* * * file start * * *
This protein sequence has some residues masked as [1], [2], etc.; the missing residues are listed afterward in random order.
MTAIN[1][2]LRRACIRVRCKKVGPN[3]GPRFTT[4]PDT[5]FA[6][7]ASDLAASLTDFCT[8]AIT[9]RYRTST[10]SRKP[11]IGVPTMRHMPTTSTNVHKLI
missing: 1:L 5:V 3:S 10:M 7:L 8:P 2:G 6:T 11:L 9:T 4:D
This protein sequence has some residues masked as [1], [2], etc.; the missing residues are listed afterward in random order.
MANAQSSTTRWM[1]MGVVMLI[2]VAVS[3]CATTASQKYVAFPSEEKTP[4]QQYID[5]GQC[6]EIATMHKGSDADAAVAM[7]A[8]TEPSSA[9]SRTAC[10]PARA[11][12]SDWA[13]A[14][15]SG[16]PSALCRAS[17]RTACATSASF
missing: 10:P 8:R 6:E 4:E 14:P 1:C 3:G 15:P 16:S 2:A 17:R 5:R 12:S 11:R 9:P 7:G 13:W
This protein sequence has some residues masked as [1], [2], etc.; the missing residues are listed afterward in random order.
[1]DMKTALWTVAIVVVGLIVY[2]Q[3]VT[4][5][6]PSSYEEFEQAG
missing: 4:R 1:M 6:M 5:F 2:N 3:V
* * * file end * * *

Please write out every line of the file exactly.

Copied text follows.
This protein sequence has some residues masked as [1], [2], etc.; the missing residues are listed afterward in random order.
MTAIN[1][2]LRRACIRVRCKKVGPN[3]GPRFTT[4]PDT[5]FA[6][7]ASDLAASLTDFCT[8]AIT[9]RYRTST[10]SRKP[11]IGVPTMRHMPTTSTNVHKLI
missing: 1:L 5:V 3:S 10:M 7:L 8:P 2:G 6:T 11:L 9:T 4:D
This protein sequence has some residues masked as [1], [2], etc.; the missing residues are listed afterward in random order.
MANAQSSTTRWM[1]MGVVMLI[2]VAVS[3]CATTASQKYVAFPSEEKTP[4]QQYID[5]GQC[6]EIATMHKGSDADAAVAM[7]A[8]TEPSSA[9]SRTAC[10]PARA[11][12]SDWA[13]A[14][15]SG[16]PSALCRAS[17]RTACATSASF
missing: 10:P 8:R 6:E 4:E 14:P 1:C 3:G 15:P 16:S 2:A 17:R 5:R 12:S 11:R 9:P 7:G 13:W
This protein sequence has some residues masked as [1], [2], etc.; the missing residues are listed afterward in random order.
[1]DMKTALWTVAIVVVGLIVY[2]Q[3]VT[4][5][6]PSSYEEFEQAG
missing: 4:R 1:M 6:M 5:F 2:N 3:V